Q&A: A to F school evaluation system

Q&A: A to F school evaluation system
Oklahoman Published: December 2, 2012
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Q: What is A to F?

A: A new state law requires the state Education Department to evaluate schools and assign letter grades. Schools are evaluated on student performance, student growth and whole school performance. In addition to the overall letter grade each school receives, schools also will receive letter grades in five subject areas: reading, math, science, social studies and writing. Eventually, letter grades also will be given to each district and the state overall.


Q: What did it replace?

A: The A to F grading system replaces the previous assessment tool: the Academic Performance Index. API gave schools a score on a 1,500-point scale mandated by No Child Left Behind, which no longer applies to Oklahoma because of a federal waiver granted to the state this year.

Q: What happens if a school gets a high or low grade?

A: Nothing. The grades are designed to inform parents and the community of how well schools are doing. The grades aren't tied to funding.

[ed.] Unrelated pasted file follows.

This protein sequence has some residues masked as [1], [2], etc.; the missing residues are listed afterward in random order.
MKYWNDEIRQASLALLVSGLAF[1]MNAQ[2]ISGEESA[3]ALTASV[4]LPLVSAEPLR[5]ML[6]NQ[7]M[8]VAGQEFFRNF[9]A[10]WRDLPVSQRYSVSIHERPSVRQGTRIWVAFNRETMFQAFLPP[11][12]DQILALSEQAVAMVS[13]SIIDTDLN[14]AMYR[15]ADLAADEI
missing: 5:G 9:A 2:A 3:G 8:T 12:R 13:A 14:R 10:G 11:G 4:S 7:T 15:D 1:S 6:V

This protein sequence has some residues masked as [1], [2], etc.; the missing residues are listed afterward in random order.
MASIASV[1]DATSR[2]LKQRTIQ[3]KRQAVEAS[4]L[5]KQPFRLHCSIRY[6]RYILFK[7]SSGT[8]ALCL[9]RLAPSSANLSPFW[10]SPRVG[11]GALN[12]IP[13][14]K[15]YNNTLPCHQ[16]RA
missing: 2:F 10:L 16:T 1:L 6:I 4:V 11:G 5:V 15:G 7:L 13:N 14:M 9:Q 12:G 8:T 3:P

Q: How else are schools evaluated?

A: Federal officials require the state Education Department to evaluate schools based on a system of designations, such as “priority” and “high-performing reward.” Not every school in the state has a designation under the federal system, though designations can affect federal funding. The A to F grades are not tied to the federal evaluations, though both systems have similar metrics and some grades and designations overlap. The federal designations will come out this year. Also, some federal grants still require schools to report an API score, so state officials calculate scores for certain schools.

CARRIE COPPERNOLL,

STAFF WRITER


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